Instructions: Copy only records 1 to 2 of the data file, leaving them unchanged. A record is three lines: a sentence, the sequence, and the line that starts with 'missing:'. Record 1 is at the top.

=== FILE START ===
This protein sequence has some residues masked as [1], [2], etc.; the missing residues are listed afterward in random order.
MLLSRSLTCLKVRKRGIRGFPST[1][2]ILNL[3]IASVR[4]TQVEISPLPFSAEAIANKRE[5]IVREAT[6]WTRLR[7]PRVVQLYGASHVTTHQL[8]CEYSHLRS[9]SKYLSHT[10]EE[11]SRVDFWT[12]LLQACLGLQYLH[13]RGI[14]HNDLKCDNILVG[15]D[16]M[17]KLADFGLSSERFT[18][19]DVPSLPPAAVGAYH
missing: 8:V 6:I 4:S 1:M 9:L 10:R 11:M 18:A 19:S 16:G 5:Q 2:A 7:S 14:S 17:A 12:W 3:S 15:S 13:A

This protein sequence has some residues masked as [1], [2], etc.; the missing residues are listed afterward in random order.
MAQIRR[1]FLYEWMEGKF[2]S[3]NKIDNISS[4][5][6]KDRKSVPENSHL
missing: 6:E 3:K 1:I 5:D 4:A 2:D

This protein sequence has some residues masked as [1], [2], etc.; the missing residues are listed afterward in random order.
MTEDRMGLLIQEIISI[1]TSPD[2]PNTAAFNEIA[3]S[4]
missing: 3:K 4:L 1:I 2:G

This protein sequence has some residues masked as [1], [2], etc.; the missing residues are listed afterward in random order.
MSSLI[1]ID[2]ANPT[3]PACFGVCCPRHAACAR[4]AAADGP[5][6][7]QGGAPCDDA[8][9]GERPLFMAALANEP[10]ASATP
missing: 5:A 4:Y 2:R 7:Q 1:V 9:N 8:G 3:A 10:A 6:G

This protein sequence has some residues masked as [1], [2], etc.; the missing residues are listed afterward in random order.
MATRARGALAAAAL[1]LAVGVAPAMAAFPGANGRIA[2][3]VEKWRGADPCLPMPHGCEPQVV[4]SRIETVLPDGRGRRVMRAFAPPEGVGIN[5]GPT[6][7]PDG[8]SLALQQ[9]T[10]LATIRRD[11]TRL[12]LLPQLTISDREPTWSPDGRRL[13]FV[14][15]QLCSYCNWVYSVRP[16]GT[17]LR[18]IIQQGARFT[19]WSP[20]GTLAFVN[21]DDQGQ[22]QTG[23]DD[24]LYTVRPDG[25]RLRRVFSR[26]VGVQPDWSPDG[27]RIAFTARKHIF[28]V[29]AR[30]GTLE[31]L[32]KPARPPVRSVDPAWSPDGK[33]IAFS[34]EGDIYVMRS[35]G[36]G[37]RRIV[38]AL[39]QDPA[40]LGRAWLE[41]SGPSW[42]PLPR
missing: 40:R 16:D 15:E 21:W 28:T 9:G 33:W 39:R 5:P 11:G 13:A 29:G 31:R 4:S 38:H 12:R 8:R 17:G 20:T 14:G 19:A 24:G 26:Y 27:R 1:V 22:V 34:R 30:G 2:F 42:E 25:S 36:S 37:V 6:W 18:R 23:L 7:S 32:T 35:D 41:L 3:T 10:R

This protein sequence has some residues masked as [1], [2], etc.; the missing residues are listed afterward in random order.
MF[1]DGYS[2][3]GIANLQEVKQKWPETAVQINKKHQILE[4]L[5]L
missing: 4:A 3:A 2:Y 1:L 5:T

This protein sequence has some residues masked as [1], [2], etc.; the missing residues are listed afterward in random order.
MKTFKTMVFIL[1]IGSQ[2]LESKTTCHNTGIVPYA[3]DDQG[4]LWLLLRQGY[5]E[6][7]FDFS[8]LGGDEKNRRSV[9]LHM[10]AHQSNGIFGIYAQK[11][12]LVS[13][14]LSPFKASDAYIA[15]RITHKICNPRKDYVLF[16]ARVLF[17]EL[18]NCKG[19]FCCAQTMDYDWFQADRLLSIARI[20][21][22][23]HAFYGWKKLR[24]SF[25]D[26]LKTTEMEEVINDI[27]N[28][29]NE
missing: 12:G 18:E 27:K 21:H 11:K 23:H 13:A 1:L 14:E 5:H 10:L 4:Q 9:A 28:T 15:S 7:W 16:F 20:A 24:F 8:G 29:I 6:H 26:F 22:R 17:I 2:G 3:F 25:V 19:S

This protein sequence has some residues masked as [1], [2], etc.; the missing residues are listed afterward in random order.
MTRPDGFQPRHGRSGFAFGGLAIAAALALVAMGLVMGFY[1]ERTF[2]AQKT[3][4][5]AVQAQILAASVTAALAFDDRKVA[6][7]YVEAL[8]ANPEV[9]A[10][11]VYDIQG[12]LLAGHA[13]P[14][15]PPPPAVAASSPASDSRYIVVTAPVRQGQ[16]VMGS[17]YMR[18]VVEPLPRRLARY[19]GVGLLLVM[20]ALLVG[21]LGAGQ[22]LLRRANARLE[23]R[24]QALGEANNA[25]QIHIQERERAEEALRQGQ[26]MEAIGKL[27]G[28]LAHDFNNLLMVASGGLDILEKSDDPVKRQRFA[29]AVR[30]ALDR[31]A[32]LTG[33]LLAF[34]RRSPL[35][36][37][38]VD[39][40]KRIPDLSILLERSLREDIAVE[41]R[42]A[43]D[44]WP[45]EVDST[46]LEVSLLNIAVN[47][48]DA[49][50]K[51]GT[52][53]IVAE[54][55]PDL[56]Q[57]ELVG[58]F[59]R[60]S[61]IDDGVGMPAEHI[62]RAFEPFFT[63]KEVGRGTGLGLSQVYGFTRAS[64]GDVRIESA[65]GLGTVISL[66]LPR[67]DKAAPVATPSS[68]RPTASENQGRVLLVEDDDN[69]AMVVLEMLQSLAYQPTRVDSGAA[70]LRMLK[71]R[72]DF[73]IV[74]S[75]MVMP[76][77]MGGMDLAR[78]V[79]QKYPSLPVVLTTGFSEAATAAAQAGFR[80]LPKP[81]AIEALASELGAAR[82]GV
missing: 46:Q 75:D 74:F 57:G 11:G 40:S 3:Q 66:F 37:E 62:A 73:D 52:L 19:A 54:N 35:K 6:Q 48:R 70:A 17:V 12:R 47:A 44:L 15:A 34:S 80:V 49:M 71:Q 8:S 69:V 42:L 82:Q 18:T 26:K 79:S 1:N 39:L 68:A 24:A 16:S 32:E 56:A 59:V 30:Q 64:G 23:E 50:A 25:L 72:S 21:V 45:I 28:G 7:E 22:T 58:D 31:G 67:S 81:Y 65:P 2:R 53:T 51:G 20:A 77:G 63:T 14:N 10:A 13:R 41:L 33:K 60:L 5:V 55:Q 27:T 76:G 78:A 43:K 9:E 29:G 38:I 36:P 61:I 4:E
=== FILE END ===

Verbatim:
This protein sequence has some residues masked as [1], [2], etc.; the missing residues are listed afterward in random order.
MLLSRSLTCLKVRKRGIRGFPST[1][2]ILNL[3]IASVR[4]TQVEISPLPFSAEAIANKRE[5]IVREAT[6]WTRLR[7]PRVVQLYGASHVTTHQL[8]CEYSHLRS[9]SKYLSHT[10]EE[11]SRVDFWT[12]LLQACLGLQYLH[13]RGI[14]HNDLKCDNILVG[15]D[16]M[17]KLADFGLSSERFT[18][19]DVPSLPPAAVGAYH
missing: 8:V 6:I 4:S 1:M 9:L 10:R 11:M 18:A 19:S 16:G 5:Q 2:A 7:S 14:S 17:A 12:W 3:S 15:S 13:A

This protein sequence has some residues masked as [1], [2], etc.; the missing residues are listed afterward in random order.
MAQIRR[1]FLYEWMEGKF[2]S[3]NKIDNISS[4][5][6]KDRKSVPENSHL
missing: 6:E 3:K 1:I 5:D 4:A 2:D